Traveller Law Database
Clare County Council v Bernard McDonagh and Helen McDonagh  IECA 307
|Date of Decision:
|Thu, 12 Nov 2020
|Decision Making Body:
|Court of Appeal
|Equal Status Acts (2000-2018), European Convention on Human Rights, European Convention on Human Rights Act 2003, Planning and Development Act 2000
|Accommodation, Interlocutory Injunction, Mandatory Interlocutory Injunction, Traveller Specific Accommodation, Trespass, Article 8 ECHR
|Full Case Details - Download Full Judgment (pdf)
This is an appeal against an order made in the High Court (Clare County Council v. McDonagh  IEHC 662). The Judge concluded that the appellants failed to establish any basis on which they could conclude that the High Court Judge erred in granting the interlocutory reliefs sought by the Council and refused the claims advanced by the appellants.
The appellants are Irish Travellers.
This is an appeal against order made in the High Court in Clare County Council v. McDonagh  IEHC 662 where the Judge granted interlocutory injunctions restraining the appellants, and all other persons having notice of the order, from placing and retaining their caravans, vehicles and associated property on the Council’s land. The court granted a further mandatory interlocutory injunction, that the parties be compelled to remove their caravans and vehicles and associated property from the land. The court also granted an interlocutory order pursuant to S160 (3)(a) of the Planning and Development Act 2000 as amended, requiring immediate cessation of the unlawful use of the Council’s said lands which had resulted from the placement and retention of the appellants’ caravans and vehicles thereon for the purpose of caravanning and habitation. Mandating the appellants, pending the determination of the trial, to remove their caravans, vehicles and associated property from the Council’s lands.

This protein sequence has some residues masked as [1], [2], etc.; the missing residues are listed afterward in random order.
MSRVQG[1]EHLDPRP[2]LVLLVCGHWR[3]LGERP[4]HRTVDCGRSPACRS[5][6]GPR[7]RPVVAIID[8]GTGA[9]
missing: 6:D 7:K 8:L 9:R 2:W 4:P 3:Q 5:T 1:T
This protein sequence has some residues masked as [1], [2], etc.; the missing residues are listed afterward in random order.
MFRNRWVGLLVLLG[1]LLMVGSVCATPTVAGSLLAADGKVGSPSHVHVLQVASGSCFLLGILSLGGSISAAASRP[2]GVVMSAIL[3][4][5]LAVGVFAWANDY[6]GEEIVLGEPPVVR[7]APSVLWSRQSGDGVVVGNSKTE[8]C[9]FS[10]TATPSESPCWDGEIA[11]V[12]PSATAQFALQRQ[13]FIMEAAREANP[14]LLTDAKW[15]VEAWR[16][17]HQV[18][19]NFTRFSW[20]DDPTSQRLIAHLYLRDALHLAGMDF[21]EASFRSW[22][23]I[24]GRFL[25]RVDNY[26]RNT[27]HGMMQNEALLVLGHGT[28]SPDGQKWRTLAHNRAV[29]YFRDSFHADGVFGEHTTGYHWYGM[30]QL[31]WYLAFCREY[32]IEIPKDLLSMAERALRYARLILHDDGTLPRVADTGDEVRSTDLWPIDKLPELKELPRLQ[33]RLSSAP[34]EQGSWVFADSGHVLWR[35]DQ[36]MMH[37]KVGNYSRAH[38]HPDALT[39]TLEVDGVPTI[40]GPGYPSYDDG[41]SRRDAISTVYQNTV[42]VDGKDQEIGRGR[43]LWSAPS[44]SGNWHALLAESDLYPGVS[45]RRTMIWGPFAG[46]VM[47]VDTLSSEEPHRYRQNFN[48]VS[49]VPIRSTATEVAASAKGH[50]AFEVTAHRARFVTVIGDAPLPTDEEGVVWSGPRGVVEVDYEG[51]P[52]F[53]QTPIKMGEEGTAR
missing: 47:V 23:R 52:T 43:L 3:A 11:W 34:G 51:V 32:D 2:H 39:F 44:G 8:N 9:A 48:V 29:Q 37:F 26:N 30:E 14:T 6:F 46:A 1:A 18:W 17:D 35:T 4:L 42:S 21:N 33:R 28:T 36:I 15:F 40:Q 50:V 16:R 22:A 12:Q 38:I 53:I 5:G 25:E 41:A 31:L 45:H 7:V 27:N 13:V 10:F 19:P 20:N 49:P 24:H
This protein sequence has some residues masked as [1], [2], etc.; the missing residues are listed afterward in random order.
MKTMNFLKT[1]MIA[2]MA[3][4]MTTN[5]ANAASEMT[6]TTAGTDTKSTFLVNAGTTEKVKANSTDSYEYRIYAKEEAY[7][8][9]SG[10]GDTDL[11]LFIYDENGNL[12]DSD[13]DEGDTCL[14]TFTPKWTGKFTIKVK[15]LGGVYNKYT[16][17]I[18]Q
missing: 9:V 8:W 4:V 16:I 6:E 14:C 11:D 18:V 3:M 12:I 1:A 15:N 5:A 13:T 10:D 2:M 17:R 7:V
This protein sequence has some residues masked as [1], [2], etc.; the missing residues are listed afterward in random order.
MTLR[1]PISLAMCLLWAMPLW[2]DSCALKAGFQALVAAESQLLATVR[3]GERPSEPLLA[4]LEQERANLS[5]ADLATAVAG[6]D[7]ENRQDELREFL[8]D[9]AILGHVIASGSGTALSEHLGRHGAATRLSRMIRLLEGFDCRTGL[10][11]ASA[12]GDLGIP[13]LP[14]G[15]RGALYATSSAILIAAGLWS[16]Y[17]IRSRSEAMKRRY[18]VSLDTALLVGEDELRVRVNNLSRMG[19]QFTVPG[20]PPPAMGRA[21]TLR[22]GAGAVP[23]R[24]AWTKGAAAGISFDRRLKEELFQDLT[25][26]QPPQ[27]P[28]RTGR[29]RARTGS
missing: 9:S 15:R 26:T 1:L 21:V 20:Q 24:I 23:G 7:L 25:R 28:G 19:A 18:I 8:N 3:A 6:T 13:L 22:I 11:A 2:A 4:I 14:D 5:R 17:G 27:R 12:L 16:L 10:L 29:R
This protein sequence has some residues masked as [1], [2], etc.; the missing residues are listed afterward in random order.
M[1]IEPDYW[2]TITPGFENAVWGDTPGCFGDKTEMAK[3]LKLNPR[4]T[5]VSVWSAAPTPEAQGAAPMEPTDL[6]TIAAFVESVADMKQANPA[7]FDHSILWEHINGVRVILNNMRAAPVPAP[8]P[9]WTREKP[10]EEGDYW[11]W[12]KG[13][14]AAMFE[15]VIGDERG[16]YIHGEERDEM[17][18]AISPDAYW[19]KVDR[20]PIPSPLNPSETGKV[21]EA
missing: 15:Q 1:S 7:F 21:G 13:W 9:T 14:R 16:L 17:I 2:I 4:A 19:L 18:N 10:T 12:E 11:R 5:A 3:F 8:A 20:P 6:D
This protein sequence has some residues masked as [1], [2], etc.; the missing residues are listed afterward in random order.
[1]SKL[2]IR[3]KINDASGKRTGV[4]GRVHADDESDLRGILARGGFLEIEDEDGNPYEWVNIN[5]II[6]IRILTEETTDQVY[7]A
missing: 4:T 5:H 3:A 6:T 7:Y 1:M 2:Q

The appellants argued that the High Court failed to determine whether their caravans, vehicles and associated property placed on the Council’s land constitute a “home” within the meaning of Article 8 ECHR, and whether the interference proposed by the Council, in the form of the orders granted by the High Court, amount to a proportionate interference with the right to respect for one’s home under Article 8 ECHR.
The appellants, contend that Irish domestic law did not accord with the jurisprudence of the ECtHR on the basis that they do not provide for any proportionality assessment.
The appellants sought the setting aside of the prohibitory and mandatory interlocutory injunctions together with the orders made pursuant to S160(s)(a) of the Planning and Development Act 2000 pending the trial of the action.
It was contended by the appellants that the conduct of the Council had resulted in a failure to facilitate a Traveller way of life, particularly by consistently electing not to draw down available funding allocated for the purposes of Traveller specific accommodation, coupled with a failure by the Council to zone any land for the purpose of Traveller accommodation in its Clare County Development Plan 2017-2023. The appellants submit that this amount to a disproportionate interference.